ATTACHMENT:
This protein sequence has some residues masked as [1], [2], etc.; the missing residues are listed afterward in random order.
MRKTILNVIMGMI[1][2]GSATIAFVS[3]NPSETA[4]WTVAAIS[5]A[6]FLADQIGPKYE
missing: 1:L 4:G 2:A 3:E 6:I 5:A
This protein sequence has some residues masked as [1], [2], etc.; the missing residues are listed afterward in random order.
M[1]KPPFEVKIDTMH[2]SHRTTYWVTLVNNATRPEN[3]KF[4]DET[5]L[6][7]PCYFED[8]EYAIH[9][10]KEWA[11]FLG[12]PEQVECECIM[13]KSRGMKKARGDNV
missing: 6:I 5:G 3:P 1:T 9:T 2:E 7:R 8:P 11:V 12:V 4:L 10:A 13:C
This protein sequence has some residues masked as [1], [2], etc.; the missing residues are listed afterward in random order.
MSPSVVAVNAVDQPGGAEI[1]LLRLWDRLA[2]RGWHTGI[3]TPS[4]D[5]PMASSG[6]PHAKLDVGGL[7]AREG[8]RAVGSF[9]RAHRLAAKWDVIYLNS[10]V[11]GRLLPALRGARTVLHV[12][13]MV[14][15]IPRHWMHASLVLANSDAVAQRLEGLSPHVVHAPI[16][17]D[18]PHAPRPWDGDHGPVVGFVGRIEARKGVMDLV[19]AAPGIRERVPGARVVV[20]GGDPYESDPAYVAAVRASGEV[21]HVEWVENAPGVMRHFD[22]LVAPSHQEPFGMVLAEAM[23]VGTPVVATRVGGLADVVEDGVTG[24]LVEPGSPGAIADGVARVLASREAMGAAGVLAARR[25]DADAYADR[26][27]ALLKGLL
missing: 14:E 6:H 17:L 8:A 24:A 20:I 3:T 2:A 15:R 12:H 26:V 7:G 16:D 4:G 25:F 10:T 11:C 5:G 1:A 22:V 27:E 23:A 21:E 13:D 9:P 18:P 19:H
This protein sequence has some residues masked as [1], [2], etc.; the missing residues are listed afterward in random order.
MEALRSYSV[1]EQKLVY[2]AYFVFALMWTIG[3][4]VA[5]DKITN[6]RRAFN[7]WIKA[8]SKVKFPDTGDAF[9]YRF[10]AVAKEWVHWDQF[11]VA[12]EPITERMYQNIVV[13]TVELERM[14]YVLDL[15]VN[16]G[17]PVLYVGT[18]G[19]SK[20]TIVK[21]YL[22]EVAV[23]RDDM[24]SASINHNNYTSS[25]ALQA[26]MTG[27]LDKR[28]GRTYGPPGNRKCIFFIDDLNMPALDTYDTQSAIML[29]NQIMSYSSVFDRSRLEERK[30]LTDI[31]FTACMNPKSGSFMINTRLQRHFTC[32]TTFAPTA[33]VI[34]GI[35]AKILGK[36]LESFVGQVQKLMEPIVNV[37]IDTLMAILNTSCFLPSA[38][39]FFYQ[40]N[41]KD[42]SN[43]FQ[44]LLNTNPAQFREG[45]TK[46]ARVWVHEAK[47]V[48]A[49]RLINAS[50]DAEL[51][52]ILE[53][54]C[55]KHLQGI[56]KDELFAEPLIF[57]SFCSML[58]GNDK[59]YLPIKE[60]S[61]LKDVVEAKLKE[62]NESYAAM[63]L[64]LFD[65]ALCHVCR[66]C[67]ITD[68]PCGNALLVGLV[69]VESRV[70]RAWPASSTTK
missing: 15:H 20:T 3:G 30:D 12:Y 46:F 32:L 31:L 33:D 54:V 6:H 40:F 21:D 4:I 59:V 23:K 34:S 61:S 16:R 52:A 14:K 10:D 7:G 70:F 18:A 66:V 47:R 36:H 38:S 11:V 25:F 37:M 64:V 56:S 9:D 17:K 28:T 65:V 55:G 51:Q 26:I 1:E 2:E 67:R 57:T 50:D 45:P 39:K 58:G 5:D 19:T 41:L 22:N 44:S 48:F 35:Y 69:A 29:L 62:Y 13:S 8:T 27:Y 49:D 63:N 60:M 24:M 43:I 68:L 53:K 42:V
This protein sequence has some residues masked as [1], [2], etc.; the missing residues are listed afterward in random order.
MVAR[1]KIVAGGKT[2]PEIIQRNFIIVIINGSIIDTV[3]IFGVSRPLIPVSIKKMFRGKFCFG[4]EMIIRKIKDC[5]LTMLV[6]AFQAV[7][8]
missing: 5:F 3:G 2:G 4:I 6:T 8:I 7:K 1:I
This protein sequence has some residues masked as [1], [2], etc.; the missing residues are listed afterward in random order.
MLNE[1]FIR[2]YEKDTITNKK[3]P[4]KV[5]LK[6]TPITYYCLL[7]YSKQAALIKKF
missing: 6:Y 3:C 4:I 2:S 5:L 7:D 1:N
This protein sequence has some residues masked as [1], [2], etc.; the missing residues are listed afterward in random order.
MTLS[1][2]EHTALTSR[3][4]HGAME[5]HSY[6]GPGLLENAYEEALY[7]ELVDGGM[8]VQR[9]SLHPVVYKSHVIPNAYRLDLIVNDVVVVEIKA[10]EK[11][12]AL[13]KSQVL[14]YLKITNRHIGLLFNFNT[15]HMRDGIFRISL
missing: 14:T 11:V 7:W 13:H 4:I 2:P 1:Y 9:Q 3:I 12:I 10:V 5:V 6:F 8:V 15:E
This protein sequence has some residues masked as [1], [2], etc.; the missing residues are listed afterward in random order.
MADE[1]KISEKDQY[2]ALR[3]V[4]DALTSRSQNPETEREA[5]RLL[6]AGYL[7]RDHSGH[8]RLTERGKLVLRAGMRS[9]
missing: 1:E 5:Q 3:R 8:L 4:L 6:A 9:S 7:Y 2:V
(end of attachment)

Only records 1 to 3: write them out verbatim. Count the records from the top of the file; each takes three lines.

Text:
This protein sequence has some residues masked as [1], [2], etc.; the missing residues are listed afterward in random order.
MRKTILNVIMGMI[1][2]GSATIAFVS[3]NPSETA[4]WTVAAIS[5]A[6]FLADQIGPKYE
missing: 1:L 4:G 2:A 3:E 6:I 5:A
This protein sequence has some residues masked as [1], [2], etc.; the missing residues are listed afterward in random order.
M[1]KPPFEVKIDTMH[2]SHRTTYWVTLVNNATRPEN[3]KF[4]DET[5]L[6][7]PCYFED[8]EYAIH[9][10]KEWA[11]FLG[12]PEQVECECIM[13]KSRGMKKARGDNV
missing: 6:I 5:G 3:P 1:T 9:T 2:E 7:R 8:P 11:V 12:V 4:L 10:A 13:C
This protein sequence has some residues masked as [1], [2], etc.; the missing residues are listed afterward in random order.
MSPSVVAVNAVDQPGGAEI[1]LLRLWDRLA[2]RGWHTGI[3]TPS[4]D[5]PMASSG[6]PHAKLDVGGL[7]AREG[8]RAVGSF[9]RAHRLAAKWDVIYLNS[10]V[11]GRLLPALRGARTVLHV[12][13]MV[14][15]IPRHWMHASLVLANSDAVAQRLEGLSPHVVHAPI[16][17]D[18]PHAPRPWDGDHGPVVGFVGRIEARKGVMDLV[19]AAPGIRERVPGARVVV[20]GGDPYESDPAYVAAVRASGEV[21]HVEWVENAPGVMRHFD[22]LVAPSHQEPFGMVLAEAM[23]VGTPVVATRVGGLADVVEDGVTG[24]LVEPGSPGAIADGVARVLASREAMGAAGVLAARR[25]DADAYADR[26][27]ALLKGLL
missing: 14:E 6:H 17:L 8:A 24:A 20:I 3:T 2:A 15:R 12:H 26:V 7:G 16:D 4:G 25:F 10:T 11:C 5:G 1:A 22:V 27:E 23:A 21:E 13:D 9:P 18:P 19:H